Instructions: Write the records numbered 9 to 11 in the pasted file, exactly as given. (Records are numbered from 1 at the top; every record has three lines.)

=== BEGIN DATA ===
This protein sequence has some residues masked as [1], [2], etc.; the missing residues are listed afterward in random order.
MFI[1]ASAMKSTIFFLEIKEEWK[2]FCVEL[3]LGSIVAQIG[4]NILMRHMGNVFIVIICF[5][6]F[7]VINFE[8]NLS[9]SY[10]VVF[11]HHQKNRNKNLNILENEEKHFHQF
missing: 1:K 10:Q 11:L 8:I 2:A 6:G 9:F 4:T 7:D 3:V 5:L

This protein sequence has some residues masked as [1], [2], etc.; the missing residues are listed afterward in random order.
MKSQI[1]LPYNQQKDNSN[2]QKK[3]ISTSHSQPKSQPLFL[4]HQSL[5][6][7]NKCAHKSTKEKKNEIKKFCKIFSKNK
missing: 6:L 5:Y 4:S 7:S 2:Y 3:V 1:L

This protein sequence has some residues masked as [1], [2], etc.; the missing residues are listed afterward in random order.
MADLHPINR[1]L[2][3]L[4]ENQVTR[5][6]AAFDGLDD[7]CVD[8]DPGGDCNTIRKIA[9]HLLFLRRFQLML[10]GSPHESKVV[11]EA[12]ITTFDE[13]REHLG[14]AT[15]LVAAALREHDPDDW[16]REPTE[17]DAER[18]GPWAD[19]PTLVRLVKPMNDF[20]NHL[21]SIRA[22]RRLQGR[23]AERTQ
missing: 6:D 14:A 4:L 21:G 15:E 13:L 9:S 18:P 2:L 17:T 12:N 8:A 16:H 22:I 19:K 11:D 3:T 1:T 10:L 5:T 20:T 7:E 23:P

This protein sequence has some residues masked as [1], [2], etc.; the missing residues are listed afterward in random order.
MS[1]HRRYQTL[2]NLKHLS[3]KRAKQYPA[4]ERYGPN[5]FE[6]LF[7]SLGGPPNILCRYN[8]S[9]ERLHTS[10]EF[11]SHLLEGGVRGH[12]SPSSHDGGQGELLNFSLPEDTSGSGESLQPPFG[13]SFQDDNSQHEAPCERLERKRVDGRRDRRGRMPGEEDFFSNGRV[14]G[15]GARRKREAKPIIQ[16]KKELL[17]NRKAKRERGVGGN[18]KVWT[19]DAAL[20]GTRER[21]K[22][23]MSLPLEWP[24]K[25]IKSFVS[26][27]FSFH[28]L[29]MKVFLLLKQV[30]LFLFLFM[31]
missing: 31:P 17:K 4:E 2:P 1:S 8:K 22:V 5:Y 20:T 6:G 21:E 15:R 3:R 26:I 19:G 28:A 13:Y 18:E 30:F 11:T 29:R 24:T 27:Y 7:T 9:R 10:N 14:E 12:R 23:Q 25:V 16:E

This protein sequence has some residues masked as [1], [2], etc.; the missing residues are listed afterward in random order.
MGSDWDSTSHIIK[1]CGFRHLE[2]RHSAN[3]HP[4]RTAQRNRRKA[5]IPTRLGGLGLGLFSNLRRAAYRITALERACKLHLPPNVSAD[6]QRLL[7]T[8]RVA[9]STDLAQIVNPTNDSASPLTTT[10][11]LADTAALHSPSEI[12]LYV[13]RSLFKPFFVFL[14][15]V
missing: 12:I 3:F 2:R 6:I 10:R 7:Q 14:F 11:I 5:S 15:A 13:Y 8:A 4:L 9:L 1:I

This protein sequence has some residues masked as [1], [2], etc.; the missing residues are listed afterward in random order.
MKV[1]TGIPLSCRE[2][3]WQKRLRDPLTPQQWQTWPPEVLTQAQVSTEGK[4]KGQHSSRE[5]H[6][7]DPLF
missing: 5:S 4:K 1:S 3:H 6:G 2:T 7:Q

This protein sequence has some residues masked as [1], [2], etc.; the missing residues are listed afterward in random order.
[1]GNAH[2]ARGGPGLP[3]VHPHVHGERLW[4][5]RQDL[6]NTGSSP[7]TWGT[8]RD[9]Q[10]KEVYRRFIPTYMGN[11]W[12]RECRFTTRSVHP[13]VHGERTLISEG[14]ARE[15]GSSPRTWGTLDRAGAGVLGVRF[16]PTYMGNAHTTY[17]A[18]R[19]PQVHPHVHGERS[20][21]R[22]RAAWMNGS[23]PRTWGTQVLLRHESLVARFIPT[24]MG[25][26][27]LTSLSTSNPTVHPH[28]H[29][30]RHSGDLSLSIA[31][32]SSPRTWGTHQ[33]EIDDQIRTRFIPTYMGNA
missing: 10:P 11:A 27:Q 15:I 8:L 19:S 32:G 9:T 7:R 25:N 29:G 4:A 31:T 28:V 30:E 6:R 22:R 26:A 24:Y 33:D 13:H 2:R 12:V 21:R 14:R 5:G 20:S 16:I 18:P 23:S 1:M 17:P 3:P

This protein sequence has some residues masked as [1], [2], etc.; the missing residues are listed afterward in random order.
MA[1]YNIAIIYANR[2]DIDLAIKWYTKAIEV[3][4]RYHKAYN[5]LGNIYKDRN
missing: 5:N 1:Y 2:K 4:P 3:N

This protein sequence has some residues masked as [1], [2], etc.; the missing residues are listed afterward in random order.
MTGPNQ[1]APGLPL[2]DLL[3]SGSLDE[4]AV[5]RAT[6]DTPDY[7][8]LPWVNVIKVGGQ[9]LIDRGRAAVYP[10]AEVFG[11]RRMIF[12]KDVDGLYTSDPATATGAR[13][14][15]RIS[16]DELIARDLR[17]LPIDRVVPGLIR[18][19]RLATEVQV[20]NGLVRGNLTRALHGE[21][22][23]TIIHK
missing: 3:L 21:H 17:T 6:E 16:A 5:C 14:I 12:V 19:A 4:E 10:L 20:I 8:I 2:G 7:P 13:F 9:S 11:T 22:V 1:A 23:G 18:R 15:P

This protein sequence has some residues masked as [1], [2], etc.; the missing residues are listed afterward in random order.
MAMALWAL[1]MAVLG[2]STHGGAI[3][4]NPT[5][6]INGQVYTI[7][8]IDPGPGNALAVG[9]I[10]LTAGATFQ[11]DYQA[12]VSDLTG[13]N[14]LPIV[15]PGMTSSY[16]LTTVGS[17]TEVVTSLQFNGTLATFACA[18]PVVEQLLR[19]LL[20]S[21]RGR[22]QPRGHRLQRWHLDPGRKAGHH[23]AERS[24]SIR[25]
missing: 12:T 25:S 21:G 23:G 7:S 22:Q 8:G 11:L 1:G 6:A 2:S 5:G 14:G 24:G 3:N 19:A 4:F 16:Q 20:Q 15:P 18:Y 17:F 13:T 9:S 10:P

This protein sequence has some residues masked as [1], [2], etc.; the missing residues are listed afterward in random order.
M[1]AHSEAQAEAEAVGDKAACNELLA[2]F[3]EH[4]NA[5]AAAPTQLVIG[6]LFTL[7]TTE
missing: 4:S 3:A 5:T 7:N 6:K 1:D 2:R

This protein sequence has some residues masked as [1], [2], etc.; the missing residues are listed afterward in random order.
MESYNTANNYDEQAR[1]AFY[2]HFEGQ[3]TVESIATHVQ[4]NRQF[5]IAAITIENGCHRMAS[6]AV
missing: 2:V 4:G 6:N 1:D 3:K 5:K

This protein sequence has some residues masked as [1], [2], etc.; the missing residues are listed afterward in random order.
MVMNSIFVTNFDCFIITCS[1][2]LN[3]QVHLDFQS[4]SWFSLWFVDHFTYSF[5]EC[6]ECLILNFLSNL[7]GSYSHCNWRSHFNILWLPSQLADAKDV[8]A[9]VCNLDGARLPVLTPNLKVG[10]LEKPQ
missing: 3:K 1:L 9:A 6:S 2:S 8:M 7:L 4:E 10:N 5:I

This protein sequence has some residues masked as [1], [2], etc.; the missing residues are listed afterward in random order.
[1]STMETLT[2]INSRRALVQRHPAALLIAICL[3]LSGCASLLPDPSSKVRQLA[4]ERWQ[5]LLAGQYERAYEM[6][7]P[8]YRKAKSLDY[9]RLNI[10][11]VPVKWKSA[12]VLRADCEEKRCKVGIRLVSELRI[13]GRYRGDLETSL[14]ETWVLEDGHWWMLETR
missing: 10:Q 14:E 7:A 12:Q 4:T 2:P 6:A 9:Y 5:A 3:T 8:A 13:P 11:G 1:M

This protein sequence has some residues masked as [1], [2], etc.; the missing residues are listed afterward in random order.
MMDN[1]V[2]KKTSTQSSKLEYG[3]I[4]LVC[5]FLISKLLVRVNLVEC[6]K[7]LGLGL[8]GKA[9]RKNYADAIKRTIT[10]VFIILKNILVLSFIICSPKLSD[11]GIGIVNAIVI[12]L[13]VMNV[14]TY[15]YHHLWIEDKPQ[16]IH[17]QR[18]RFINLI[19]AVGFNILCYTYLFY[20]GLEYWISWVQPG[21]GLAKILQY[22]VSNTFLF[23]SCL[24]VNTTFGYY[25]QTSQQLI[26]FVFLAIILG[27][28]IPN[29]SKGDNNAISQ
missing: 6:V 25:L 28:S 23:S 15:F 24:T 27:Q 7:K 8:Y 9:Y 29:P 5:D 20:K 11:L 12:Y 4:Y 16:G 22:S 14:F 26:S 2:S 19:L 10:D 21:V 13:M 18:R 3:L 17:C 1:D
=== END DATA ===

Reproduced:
This protein sequence has some residues masked as [1], [2], etc.; the missing residues are listed afterward in random order.
MTGPNQ[1]APGLPL[2]DLL[3]SGSLDE[4]AV[5]RAT[6]DTPDY[7][8]LPWVNVIKVGGQ[9]LIDRGRAAVYP[10]AEVFG[11]RRMIF[12]KDVDGLYTSDPATATGAR[13][14][15]RIS[16]DELIARDLR[17]LPIDRVVPGLIR[18][19]RLATEVQV[20]NGLVRGNLTRALHGE[21][22][23]TIIHK
missing: 3:L 21:H 17:T 6:E 16:A 5:C 14:I 12:V 19:A 4:E 10:L 20:I 8:I 2:G 7:P 13:F 9:S 11:T 22:V 1:A 23:G 18:R 15:P

This protein sequence has some residues masked as [1], [2], etc.; the missing residues are listed afterward in random order.
MAMALWAL[1]MAVLG[2]STHGGAI[3][4]NPT[5][6]INGQVYTI[7][8]IDPGPGNALAVG[9]I[10]LTAGATFQ[11]DYQA[12]VSDLTG[13]N[14]LPIV[15]PGMTSSY[16]LTTVGS[17]TEVVTSLQFNGTLATFACA[18]PVVEQLLR[19]LL[20]S[21]RGR[22]QPRGHRLQRWHLDPGRKAGHH[23]AERS[24]SIR[25]
missing: 12:T 25:S 21:G 23:G 7:S 22:Q 8:G 11:L 1:G 6:A 2:S 5:G 14:G 24:G 3:N 19:A 4:F 16:Q 20:Q 15:P 18:Y 17:F 13:T 9:S 10:P

This protein sequence has some residues masked as [1], [2], etc.; the missing residues are listed afterward in random order.
M[1]AHSEAQAEAEAVGDKAACNELLA[2]F[3]EH[4]NA[5]AAAPTQLVIG[6]LFTL[7]TTE
missing: 4:S 3:A 5:T 7:N 6:K 1:D 2:R